In this ever-changing city full of millennials who use dining out as a social activity, his new concept will be a lot more popular, Badar said. City Smoke, his barbecue restaurant for the past seven years, didn’t have the same longevity. “I didn’t see any growth in the barbecue business. Everyone — and their mom and dad — think they have the recipe for barbecue. I tried to stay away from that debate as much as I could.”

He tried introducing other items, including  rotisserie lamb and pork racks at City Smoke, but to no avail. “Once you are labeled as a barbecue restaurant, you can’t do much else.”

Courtesy of Sonoma Restaurant Group
Pierre Bader

Bader has a 30-year local restaurant legacy to back up his new concept, too. His roster includes Monticello in the Dunhill Hotel, Sonoma, Arpa Tapas, Town (later Pie Town), Press Wine & Food, City Smoke, and Aria Tuscan Grill. Monticello opened under Bader’s direction in 1991 as the first restaurant in Charlotte dedicated to locally sourced foods, he said.

Cicchetti will seat 81 customers at cocktail tables with chairs, settees, and banquettes, with room for 17 at the bar. Expect old-world Italian style mixed with modern elements. The restaurant will be open Monday through Saturday, mid-afternoon to late night.

12 COMMENTS

  1. In this ever-changing city full of millennials who use dining out as a social activity…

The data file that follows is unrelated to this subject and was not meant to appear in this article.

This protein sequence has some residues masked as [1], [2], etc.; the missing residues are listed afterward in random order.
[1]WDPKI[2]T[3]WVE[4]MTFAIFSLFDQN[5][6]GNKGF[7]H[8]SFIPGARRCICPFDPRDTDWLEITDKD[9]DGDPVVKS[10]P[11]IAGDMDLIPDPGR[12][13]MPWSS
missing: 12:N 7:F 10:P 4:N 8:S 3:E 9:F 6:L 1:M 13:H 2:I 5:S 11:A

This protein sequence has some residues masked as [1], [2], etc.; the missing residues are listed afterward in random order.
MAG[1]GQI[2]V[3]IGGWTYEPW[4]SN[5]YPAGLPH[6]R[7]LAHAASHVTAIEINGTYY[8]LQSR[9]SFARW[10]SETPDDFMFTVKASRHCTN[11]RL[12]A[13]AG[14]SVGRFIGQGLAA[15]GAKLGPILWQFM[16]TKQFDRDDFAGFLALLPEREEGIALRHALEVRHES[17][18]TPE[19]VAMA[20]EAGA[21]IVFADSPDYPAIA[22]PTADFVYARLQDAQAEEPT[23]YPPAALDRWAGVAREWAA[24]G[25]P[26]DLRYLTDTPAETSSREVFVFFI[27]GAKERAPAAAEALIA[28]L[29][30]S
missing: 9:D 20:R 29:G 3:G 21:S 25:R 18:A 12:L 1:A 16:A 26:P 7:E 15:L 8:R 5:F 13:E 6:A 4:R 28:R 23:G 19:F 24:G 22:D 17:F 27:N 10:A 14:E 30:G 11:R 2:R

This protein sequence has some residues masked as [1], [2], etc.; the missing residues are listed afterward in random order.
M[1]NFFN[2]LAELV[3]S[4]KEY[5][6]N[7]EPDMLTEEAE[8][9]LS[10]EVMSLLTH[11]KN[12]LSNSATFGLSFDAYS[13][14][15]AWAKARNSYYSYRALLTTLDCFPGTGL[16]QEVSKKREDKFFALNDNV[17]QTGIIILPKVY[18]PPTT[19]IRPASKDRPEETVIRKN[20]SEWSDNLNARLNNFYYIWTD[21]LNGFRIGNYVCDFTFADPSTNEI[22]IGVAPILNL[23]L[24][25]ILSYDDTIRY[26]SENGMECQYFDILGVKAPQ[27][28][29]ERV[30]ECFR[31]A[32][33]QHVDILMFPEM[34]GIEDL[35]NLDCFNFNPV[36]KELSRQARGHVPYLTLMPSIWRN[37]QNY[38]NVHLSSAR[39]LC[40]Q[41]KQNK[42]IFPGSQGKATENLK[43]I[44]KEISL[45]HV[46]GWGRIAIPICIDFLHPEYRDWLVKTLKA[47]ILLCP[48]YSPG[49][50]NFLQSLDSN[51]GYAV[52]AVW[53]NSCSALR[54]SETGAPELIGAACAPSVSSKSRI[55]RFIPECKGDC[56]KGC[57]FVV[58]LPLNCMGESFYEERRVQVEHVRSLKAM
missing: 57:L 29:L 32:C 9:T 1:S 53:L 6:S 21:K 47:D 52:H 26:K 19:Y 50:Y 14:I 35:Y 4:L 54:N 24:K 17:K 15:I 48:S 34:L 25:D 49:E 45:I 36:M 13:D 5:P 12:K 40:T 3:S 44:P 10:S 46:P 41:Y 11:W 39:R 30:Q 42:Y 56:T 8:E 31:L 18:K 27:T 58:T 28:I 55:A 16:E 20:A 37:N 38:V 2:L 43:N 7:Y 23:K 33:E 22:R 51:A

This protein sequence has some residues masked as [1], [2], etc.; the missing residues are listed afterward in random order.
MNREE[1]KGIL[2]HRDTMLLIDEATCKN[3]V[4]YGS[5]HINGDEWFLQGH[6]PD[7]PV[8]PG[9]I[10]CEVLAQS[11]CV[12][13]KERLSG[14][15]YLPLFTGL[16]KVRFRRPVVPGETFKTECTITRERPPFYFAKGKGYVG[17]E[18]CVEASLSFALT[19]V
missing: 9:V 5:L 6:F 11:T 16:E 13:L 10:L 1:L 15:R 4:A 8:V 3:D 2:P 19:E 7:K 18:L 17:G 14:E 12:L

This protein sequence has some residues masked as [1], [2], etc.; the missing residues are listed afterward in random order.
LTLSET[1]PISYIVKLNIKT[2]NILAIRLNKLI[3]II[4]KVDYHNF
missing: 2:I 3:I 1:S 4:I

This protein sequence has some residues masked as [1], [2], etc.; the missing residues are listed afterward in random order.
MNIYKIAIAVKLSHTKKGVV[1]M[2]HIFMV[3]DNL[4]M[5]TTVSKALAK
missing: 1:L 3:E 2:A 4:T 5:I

The thing about these millenials , esp the nouveau riche millenials, is that they have this hidden, deep belief in their own worthlessness that makes them strive for high-status jobs–tech, finance, real estate…, condo lifestyles, and upscale dining or eating out as a social activity, where a false sense of power temporarily lifts them up: they consume everything and everyone around them that can be bought.

    Their wealth, greed, and materialism and malignant narcissism or sociopathy leads to the absence of empathy: empathy that drives people with power to help the powerless, or to simply consider the people around them. Their narcissism makes them more attuned only to their own interests, their own desires, their own welfare; it isolates them in certain ways from other people psychologically and materially. They prioritize their own needs and their own goals and become less attuned to those around them. In sum, they feel entitled to put their own interests first. Sad that the businesses opening up in this “ever-changing city” solely caters to the millenials and bows down to them ever feeding into their narcissism.